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Beyond TDD with PHPSpec

Note: This article was originally published at Planet PHP on 3 August 2011.
Planet PHP

This is the second part of a series about Outside-in Behaviour Driven Development in PHP. The first part introduces outside-in development, and how to execute scenarios with Behat. Read this to catch up with the tools and the example we've used so far, then come back to find out how PHPSpec fits into this picture.

PHPSpec is the first ever PHP BDD framework. It is a port of RSpec to PHP created back in 2007 by PAdraic Brady and Travis Swicegood. Development in this framework stopped for a while and was reignited last August (2010). PHPSpec can be installed via pear, using these commands:

$ sudo pear config-set preferred_state beta $ sudo pear channel-discover pear.phpspec.net $ sudo pear install --all-deps phpspec/PHPSpec

If you are accustomed to unit testing, here is a quick translation sheet for xUnit/xSpec terms:

  • In xUnit we test; in xSpec we describe, so your class names begin with aoDescribea
  • In PHPSpec, the spec file for a class MyClass is named MyClassSpec.php
  • In xUnit we group tests in a TestCase. In xSpec we have examples that are grouped into Contexts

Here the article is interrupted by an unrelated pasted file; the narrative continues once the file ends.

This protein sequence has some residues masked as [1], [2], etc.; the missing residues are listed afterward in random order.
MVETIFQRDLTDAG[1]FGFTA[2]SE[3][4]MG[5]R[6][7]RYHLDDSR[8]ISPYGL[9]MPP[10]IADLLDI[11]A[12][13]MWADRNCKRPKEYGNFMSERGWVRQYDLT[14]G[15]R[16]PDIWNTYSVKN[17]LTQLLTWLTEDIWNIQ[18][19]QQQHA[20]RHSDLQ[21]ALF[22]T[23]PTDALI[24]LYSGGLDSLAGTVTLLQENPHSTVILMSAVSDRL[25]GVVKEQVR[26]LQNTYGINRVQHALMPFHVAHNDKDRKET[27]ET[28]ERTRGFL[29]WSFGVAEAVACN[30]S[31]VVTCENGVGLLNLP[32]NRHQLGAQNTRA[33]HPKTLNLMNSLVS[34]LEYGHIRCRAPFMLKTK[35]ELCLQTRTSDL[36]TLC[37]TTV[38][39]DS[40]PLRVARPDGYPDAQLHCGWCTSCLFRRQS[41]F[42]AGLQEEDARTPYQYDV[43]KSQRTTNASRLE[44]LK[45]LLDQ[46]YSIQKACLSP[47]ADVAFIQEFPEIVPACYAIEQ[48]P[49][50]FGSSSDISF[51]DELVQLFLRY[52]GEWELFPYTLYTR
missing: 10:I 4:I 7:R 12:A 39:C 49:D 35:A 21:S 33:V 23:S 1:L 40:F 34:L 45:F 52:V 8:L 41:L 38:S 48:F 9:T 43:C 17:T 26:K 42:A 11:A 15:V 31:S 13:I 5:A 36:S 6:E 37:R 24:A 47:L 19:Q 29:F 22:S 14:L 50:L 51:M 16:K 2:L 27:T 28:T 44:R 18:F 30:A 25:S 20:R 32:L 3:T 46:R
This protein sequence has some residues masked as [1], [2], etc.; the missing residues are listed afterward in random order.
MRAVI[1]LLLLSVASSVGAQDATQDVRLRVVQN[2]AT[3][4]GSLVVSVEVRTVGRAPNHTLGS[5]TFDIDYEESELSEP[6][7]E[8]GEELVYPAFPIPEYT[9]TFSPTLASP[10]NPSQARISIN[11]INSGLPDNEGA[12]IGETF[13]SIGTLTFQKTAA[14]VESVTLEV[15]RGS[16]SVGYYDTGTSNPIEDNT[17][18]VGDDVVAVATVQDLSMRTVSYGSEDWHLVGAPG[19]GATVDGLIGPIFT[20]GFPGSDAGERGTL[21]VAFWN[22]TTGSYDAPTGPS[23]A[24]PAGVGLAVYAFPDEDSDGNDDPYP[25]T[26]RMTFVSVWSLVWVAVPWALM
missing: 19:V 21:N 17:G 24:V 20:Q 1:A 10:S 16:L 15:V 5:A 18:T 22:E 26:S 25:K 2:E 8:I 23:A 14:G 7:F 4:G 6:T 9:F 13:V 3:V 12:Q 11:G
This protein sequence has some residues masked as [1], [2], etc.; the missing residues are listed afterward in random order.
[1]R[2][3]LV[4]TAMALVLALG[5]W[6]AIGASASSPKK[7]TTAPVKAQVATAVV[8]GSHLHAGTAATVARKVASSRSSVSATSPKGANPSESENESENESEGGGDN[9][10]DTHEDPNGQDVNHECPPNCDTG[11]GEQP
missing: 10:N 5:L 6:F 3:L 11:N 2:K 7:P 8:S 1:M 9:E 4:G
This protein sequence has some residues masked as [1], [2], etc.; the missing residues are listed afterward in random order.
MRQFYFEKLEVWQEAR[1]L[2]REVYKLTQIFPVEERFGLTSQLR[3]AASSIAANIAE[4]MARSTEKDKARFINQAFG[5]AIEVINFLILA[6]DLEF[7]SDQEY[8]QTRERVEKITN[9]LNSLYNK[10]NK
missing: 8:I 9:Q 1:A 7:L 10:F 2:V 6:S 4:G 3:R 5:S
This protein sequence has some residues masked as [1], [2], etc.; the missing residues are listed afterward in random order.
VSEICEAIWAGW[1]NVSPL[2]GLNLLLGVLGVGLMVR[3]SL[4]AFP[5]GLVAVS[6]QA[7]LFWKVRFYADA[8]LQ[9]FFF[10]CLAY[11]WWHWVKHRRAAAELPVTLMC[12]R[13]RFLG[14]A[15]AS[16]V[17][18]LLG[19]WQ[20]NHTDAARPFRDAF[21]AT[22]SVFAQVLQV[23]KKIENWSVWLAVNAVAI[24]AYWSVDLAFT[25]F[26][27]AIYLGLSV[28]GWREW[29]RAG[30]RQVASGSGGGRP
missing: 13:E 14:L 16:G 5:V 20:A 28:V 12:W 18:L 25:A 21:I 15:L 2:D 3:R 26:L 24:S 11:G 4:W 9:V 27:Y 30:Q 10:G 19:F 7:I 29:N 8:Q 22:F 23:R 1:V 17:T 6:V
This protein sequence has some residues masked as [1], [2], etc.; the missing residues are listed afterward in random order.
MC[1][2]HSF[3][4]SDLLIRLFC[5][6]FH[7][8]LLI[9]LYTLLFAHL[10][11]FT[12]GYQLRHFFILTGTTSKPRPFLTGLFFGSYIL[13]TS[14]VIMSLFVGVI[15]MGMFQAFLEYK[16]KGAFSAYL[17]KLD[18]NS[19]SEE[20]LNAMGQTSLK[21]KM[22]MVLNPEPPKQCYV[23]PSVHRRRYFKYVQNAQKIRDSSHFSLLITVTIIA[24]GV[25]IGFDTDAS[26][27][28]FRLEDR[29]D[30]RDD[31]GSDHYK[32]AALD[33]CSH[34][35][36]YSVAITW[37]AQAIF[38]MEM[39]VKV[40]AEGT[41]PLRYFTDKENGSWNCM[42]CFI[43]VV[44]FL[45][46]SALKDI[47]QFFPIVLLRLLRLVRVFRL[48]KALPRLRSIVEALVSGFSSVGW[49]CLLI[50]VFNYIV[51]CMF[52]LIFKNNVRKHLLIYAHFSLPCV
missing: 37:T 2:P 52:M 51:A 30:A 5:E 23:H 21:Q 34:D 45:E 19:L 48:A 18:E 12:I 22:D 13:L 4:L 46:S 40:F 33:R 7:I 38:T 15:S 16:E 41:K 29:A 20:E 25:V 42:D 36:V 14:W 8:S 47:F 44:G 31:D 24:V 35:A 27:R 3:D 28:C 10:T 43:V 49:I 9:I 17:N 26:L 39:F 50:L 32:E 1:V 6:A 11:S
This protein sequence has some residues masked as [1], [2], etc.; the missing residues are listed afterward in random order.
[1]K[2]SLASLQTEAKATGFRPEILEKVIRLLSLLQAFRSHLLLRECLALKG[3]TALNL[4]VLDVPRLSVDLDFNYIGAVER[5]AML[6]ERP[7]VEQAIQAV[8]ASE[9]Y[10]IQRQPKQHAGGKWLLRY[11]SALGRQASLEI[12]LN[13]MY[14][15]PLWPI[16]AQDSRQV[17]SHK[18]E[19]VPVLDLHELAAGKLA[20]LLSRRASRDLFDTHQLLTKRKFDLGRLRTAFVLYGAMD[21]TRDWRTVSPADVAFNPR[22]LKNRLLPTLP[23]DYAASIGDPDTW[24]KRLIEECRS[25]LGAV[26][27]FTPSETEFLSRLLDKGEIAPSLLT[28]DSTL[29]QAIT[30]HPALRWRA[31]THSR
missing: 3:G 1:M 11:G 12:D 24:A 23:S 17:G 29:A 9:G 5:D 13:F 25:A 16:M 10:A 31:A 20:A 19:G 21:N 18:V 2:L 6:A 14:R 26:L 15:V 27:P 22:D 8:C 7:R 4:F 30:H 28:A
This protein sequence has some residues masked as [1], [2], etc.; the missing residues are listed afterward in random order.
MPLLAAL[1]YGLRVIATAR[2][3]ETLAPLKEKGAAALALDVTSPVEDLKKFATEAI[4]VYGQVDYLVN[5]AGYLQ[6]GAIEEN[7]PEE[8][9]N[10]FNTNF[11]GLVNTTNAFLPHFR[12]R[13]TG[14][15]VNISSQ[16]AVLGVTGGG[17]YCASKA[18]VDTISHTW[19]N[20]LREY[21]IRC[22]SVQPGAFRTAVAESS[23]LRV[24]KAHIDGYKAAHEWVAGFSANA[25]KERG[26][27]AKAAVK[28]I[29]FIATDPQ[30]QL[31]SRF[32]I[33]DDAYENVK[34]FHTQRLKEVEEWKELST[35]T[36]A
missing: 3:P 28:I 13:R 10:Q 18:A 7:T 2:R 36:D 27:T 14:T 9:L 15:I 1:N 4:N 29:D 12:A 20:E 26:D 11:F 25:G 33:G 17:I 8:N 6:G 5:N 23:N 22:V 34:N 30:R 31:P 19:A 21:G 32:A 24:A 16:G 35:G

• In xUnit each method is a test with the prefix test. In xSpec each method is an example, we use the prefix it
  • In xUnit we assert that something work as expected. In xSpec we specify how it should work

We've used Gherkin and Behat to specify how our application is supposed to work. We use PHPSpec to specify the behaviour of our classes. To get you started, let's see a simple example showing this. We are building a class that greets the user with aoHello, World!a. The GreeterSpec.php file would look like this:

class DescribeGreeter extends \PHPSpec\Context { function before() { $this-greeter = $this-spec(new Greeter); } A function itGreetsUsingAHelloWorldMessage() { $message = $this-greeter-greet(); $message-should-be('Hello, World!'); } }

If you already have experience with Unit Testing, the above would look familiar to you. Note that instead of saying: $this-assertEquals('Hello, World!', $message) we say $message

Truncated by Planet PHP, read more at the original (another 28777 bytes)